OTTAWA – Canada will lift its controversial visa requirement for Mexican visitors before the end of the year, while Mexico has agreed to end long-standing restrictions on Canadian beef imports, Prime Minister Justin Trudeau said Tuesday.
Trudeau made the announcement standing alongside Mexican President Enrique Pena Nieto after the two leaders held a bilateral meeting in advance of Wednesday’s North American Leaders’ Summit in Ottawa.
“This move will make it easier for our Mexican friends to visit Canada while growing our local economies and strengthening our communities,” Trudeau said.
WATCH: Mexico opens market to all Canada’s beef products
Ending Mexican restrictions on Canadian beef, a lingering side effect of long-standing fears over mad-cow disease, “will support Canadian farmers and Canadian families,” he added.
The two sides have agreed to work together to advance the interests of indigenous people in both countries, in particular to help women gain access to education and foster innovation and entrepreneurship, Trudeau said.
“The president and I also discussed the need to uphold human rights, advance democracy, and the rule of law, and ensure respect for diversity, as well as the ways in which we can work together to ensure these important goals.”
He said the two countries “share values, goals and ambitions,” and aspire to “take action in ways that will make a real difference in people’s lives.”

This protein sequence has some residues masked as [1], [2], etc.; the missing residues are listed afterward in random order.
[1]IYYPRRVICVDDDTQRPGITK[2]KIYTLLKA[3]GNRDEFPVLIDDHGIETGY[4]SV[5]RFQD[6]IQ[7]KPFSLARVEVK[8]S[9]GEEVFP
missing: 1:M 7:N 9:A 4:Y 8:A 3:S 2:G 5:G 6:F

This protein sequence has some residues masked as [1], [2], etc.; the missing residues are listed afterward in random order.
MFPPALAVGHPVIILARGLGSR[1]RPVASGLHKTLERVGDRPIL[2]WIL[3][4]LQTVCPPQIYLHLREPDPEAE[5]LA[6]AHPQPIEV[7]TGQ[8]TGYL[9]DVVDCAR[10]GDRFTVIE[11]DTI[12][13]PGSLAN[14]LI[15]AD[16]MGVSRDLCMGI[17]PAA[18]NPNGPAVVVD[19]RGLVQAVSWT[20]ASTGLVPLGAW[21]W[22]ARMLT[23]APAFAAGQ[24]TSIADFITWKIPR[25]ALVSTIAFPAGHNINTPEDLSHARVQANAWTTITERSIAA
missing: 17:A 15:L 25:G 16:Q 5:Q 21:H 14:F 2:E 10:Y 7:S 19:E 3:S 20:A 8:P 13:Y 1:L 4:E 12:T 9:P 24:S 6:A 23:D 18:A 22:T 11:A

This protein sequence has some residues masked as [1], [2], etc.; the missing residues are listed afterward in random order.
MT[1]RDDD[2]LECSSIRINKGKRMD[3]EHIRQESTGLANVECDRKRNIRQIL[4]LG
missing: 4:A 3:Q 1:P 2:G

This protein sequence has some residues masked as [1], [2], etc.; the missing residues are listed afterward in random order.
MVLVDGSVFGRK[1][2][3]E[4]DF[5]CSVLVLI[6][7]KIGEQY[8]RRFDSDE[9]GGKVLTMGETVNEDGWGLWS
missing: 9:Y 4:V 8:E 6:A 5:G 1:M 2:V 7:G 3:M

The previous Conservative government imposed visas in 2009 to stop thousands of asylum claims being made by ineligible Mexican citizens – a controversial move that has stood as the major irritant between the two countries ever since.
The Opposition Conservatives have argued the visa should not be lifted until its impact can be properly assessed.
The Tories have said the asylum rate for Mexican nationals fell below one per cent over the last four years, down from 25 per cent just before the visa requirement was put in place in 2008.
The Liberals promised during last year’s election campaign that the visa would be lifted, but the process has been fraught with delays.
Pena Nieto, who is scheduled to attend a youth event at the Canadian Museum of Nature later Tuesday before a state dinner hosted by Gov. Gen. David Johnston at Rideau Hall, is likely to find himself overshadowed Wednesday by the arrival of U.S. President Barack Obama for what will be the latter leader’s last visit to Canada as president.
Earlier Tuesday, Natural Resources Minister Jim Carr told a forum on innovation that the meeting is taking place just as similar agendas – transitioning away from fossil fuels and racing towards energy innovation – are seizing governments around the world.
Carr called it “an absolutely important moment as the history of the world begins to adjust to these very important changes.”
“Remarkably, as we talk to each other and as we travel internationally, the agenda of the world is remarkably similar,” he said.
“And that is that we are all in a transition phase where we are reducing the reliance on fossil fuels and increasing our investments in renewable sources of energy, and in innovation.”
Carr also said last week’s referendum in the European Union, with Great Britain voting to exit, sets a stark contrast with the North American Leaders Summit. He said the world is looking to Canada, the United States and Mexico for leadership.
A White House adviser said Monday that the three leaders will focus on a North American-wide commitment to cut methane emissions and release what the adviser says will be a comprehensive North American climate, clean energy and environment partnership.
A Three Amigos summit was scheduled to be held last year but was cancelled amid the Canada-U.S. dispute over the Keystone XL oil pipeline and an ongoing Canada-Mexico fight over visa requirements.
© 2016 The Canadian Press